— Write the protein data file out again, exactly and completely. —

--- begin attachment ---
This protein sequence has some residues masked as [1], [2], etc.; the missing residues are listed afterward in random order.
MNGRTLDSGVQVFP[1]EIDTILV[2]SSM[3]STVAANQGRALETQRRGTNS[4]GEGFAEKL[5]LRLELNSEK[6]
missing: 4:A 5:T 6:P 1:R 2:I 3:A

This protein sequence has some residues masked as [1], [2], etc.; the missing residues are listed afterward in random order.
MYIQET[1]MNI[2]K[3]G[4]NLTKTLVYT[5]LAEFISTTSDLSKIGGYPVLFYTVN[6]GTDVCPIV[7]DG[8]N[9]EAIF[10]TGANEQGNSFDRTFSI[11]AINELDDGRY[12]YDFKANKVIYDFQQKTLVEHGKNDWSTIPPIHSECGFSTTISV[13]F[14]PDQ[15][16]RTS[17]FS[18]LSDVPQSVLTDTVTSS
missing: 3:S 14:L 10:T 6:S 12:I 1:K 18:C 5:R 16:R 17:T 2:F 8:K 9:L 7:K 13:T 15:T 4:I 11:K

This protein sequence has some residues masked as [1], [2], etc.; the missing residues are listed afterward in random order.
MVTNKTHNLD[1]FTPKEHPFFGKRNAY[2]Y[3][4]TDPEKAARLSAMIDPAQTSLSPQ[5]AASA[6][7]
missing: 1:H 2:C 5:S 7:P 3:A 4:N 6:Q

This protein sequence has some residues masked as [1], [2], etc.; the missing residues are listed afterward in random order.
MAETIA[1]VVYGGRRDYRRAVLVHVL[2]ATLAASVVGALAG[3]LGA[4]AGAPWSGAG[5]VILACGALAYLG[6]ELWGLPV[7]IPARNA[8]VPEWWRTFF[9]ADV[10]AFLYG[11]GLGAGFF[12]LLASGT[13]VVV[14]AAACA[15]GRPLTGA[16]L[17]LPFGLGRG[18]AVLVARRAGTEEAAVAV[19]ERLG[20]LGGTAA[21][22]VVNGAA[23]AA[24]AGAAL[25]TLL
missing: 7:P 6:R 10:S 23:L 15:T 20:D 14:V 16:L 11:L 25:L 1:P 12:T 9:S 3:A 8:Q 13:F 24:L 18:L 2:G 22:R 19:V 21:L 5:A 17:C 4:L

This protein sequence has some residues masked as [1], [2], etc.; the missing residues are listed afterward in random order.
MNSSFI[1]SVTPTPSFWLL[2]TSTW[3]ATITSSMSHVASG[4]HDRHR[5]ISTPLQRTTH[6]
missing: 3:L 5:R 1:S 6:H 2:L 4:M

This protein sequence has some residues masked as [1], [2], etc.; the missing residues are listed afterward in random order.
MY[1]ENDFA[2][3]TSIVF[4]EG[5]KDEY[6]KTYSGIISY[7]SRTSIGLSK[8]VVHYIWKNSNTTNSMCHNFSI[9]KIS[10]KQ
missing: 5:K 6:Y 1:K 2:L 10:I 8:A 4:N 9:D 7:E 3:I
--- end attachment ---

This protein sequence has some residues masked as [1], [2], etc.; the missing residues are listed afterward in random order.
MNGRTLDSGVQVFP[1]EIDTILV[2]SSM[3]STVAANQGRALETQRRGTNS[4]GEGFAEKL[5]LRLELNSEK[6]
missing: 4:A 5:T 6:P 1:R 2:I 3:A

This protein sequence has some residues masked as [1], [2], etc.; the missing residues are listed afterward in random order.
MYIQET[1]MNI[2]K[3]G[4]NLTKTLVYT[5]LAEFISTTSDLSKIGGYPVLFYTVN[6]GTDVCPIV[7]DG[8]N[9]EAIF[10]TGANEQGNSFDRTFSI[11]AINELDDGRY[12]YDFKANKVIYDFQQKTLVEHGKNDWSTIPPIHSECGFSTTISV[13]F[14]PDQ[15][16]RTS[17]FS[18]LSDVPQSVLTDTVTSS
missing: 3:S 14:L 10:T 6:S 12:I 1:K 18:C 5:R 16:R 17:T 2:F 8:K 9:L 7:K 13:T 15:T 4:I 11:K

This protein sequence has some residues masked as [1], [2], etc.; the missing residues are listed afterward in random order.
MVTNKTHNLD[1]FTPKEHPFFGKRNAY[2]Y[3][4]TDPEKAARLSAMIDPAQTSLSPQ[5]AASA[6][7]
missing: 1:H 2:C 5:S 7:P 3:A 4:N 6:Q

This protein sequence has some residues masked as [1], [2], etc.; the missing residues are listed afterward in random order.
MAETIA[1]VVYGGRRDYRRAVLVHVL[2]ATLAASVVGALAG[3]LGA[4]AGAPWSGAG[5]VILACGALAYLG[6]ELWGLPV[7]IPARNA[8]VPEWWRTFF[9]ADV[10]AFLYG[11]GLGAGFF[12]LLASGT[13]VVV[14]AAACA[15]GRPLTGA[16]L[17]LPFGLGRG[18]AVLVARRAGTEEAAVAV[19]ERLG[20]LGGTAA[21][22]VVNGAA[23]AA[24]AGAAL[25]TLL
missing: 7:P 6:R 10:S 23:L 15:T 20:D 14:V 16:L 11:L 25:L 1:P 12:T 9:S 3:A 8:Q 13:F 24:L 18:L 2:G 22:R 19:V 21:L 5:A 17:C 4:L

This protein sequence has some residues masked as [1], [2], etc.; the missing residues are listed afterward in random order.
MNSSFI[1]SVTPTPSFWLL[2]TSTW[3]ATITSSMSHVASG[4]HDRHR[5]ISTPLQRTTH[6]
missing: 3:L 5:R 1:S 6:H 2:L 4:M

This protein sequence has some residues masked as [1], [2], etc.; the missing residues are listed afterward in random order.
MY[1]ENDFA[2][3]TSIVF[4]EG[5]KDEY[6]KTYSGIISY[7]SRTSIGLSK[8]VVHYIWKNSNTTNSMCHNFSI[9]KIS[10]KQ
missing: 5:K 6:Y 1:K 2:L 10:I 8:A 4:N 9:D 7:E 3:I